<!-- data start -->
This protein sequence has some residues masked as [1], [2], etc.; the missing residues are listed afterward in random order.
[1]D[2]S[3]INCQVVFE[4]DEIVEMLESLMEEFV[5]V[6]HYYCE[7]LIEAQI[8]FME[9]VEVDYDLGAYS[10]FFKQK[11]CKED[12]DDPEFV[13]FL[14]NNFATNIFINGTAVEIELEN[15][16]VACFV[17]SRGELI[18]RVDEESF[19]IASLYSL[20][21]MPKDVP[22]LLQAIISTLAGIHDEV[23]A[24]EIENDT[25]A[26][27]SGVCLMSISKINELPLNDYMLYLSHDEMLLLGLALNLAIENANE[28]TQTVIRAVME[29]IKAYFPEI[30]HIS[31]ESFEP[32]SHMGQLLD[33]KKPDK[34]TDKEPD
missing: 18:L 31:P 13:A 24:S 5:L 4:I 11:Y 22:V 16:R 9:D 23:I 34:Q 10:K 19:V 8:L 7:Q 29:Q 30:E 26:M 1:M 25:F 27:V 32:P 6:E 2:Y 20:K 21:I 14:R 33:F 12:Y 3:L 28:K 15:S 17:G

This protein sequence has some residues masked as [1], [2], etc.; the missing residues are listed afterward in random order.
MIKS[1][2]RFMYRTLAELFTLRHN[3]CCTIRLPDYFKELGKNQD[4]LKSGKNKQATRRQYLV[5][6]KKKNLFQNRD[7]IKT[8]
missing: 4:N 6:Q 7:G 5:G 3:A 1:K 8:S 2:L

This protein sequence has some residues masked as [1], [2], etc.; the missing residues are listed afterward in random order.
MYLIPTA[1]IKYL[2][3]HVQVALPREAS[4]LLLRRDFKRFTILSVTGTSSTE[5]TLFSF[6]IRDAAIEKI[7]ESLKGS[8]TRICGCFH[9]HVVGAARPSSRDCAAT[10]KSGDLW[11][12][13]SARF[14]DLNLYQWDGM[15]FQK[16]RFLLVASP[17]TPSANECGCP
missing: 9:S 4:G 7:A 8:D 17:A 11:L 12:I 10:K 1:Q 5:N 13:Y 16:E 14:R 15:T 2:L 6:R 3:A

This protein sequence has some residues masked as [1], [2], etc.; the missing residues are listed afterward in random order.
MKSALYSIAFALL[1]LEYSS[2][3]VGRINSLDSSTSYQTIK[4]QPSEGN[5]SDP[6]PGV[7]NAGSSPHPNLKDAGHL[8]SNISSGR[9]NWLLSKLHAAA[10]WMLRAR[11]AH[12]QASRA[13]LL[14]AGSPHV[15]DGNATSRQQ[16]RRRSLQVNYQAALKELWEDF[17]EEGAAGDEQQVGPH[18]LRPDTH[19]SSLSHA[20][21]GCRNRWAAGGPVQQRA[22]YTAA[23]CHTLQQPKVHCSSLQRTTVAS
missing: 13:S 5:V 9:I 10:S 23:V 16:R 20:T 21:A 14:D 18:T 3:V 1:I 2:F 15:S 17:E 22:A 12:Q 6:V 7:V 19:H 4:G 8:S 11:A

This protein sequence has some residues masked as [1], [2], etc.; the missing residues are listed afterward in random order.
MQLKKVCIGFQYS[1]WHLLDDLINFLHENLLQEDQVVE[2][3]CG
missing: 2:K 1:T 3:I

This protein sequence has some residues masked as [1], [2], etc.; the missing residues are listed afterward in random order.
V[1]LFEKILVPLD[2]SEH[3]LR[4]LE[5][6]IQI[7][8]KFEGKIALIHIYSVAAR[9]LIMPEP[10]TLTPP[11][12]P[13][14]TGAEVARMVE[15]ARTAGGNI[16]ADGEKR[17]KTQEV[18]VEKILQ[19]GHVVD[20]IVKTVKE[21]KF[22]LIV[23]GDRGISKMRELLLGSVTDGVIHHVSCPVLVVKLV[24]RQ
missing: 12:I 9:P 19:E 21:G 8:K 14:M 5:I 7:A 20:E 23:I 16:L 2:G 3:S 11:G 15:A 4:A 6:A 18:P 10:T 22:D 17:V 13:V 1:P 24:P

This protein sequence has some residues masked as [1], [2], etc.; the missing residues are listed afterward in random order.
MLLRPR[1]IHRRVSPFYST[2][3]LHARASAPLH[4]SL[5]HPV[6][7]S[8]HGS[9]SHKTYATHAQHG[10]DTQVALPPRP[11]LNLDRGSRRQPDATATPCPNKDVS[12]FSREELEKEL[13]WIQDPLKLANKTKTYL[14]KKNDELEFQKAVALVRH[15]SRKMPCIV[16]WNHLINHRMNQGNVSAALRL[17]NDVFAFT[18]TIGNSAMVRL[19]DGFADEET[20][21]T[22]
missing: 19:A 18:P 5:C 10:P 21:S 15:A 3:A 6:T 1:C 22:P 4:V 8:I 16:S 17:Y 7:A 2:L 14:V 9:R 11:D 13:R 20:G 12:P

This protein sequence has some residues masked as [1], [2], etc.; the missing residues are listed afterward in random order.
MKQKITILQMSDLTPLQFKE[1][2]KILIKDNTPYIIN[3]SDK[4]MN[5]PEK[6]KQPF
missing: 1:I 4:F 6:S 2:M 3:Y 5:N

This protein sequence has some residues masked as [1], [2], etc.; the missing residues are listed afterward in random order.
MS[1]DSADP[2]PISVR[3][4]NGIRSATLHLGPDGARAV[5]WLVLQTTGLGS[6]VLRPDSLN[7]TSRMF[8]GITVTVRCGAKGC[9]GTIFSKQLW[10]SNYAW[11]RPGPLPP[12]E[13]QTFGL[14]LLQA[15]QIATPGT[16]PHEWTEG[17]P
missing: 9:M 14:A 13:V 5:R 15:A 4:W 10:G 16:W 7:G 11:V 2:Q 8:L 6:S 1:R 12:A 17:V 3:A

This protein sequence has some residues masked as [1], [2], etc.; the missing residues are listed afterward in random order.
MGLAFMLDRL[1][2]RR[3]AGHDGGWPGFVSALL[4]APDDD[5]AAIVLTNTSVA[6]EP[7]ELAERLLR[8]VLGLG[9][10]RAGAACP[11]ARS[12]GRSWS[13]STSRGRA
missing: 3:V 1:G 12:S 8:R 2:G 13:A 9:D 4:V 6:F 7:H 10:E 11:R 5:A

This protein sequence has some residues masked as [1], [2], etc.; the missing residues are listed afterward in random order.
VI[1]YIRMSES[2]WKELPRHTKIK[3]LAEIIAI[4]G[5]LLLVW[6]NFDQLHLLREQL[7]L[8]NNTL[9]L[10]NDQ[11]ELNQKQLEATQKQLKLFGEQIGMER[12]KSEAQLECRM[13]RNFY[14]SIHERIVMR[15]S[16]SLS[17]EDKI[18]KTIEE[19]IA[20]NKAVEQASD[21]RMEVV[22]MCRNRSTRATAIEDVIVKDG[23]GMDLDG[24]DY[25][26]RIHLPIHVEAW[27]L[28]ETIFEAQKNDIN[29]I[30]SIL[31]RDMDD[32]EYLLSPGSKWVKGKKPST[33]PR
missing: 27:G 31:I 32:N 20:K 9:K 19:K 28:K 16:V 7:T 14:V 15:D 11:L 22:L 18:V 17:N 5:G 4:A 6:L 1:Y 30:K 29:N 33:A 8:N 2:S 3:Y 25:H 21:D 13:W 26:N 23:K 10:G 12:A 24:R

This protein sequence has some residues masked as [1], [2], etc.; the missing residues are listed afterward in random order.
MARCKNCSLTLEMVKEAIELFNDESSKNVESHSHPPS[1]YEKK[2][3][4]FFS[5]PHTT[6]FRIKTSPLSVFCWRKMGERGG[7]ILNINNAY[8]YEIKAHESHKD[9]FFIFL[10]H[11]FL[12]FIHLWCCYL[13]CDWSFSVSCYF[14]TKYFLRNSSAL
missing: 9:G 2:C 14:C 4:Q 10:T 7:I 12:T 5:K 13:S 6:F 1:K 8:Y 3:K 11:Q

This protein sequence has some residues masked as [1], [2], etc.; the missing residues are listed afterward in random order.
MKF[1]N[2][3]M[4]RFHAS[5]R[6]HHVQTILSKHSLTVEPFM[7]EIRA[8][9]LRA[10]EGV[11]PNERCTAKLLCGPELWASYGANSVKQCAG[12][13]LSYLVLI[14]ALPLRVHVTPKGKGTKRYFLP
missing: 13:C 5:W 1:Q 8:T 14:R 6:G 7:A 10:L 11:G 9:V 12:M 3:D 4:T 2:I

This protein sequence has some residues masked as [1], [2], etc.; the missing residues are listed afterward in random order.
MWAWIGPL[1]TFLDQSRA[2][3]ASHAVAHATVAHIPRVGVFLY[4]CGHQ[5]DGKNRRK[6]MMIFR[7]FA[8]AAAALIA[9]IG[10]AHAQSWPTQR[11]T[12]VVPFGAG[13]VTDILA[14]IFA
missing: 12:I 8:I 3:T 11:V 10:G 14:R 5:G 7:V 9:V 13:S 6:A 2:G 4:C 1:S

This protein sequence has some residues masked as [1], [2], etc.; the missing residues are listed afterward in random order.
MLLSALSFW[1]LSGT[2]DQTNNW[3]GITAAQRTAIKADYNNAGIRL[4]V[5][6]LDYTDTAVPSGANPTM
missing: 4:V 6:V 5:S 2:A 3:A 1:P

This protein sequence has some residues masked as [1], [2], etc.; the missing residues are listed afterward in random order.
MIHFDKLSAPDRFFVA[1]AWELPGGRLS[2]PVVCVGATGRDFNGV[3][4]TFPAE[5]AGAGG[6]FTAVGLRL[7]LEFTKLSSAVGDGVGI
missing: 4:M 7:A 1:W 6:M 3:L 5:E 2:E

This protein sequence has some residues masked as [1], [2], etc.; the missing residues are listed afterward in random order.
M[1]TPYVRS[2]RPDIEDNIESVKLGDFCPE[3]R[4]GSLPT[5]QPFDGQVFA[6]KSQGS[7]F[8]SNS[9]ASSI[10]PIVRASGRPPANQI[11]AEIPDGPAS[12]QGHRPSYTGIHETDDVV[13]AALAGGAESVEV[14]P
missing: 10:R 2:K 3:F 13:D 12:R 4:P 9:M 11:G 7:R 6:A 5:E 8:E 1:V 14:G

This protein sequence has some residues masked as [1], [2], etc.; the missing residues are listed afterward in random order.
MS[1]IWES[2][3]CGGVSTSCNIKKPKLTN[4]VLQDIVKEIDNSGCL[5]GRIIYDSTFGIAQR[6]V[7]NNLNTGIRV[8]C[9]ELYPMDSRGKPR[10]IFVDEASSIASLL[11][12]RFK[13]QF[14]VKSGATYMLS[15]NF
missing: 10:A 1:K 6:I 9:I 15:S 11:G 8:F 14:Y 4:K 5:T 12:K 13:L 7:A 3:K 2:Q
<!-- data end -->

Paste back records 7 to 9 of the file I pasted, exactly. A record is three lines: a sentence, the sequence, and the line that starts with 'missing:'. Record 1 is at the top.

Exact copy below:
This protein sequence has some residues masked as [1], [2], etc.; the missing residues are listed afterward in random order.
MLLRPR[1]IHRRVSPFYST[2][3]LHARASAPLH[4]SL[5]HPV[6][7]S[8]HGS[9]SHKTYATHAQHG[10]DTQVALPPRP[11]LNLDRGSRRQPDATATPCPNKDVS[12]FSREELEKEL[13]WIQDPLKLANKTKTYL[14]KKNDELEFQKAVALVRH[15]SRKMPCIV[16]WNHLINHRMNQGNVSAALRL[17]NDVFAFT[18]TIGNSAMVRL[19]DGFADEET[20][21]T[22]
missing: 19:A 18:P 5:C 10:P 21:S 15:A 3:A 6:T 1:C 22:P 4:V 8:I 16:S 17:Y 7:A 2:L 14:V 9:R 11:D 13:R 20:G 12:P

This protein sequence has some residues masked as [1], [2], etc.; the missing residues are listed afterward in random order.
MKQKITILQMSDLTPLQFKE[1][2]KILIKDNTPYIIN[3]SDK[4]MN[5]PEK[6]KQPF
missing: 1:I 4:F 6:S 2:M 3:Y 5:N

This protein sequence has some residues masked as [1], [2], etc.; the missing residues are listed afterward in random order.
MS[1]DSADP[2]PISVR[3][4]NGIRSATLHLGPDGARAV[5]WLVLQTTGLGS[6]VLRPDSLN[7]TSRMF[8]GITVTVRCGAKGC[9]GTIFSKQLW[10]SNYAW[11]RPGPLPP[12]E[13]QTFGL[14]LLQA[15]QIATPGT[16]PHEWTEG[17]P
missing: 9:M 14:A 13:V 5:R 15:A 4:W 10:G 16:W 7:G 11:V 2:Q 8:L 6:S 1:R 12:A 17:V 3:A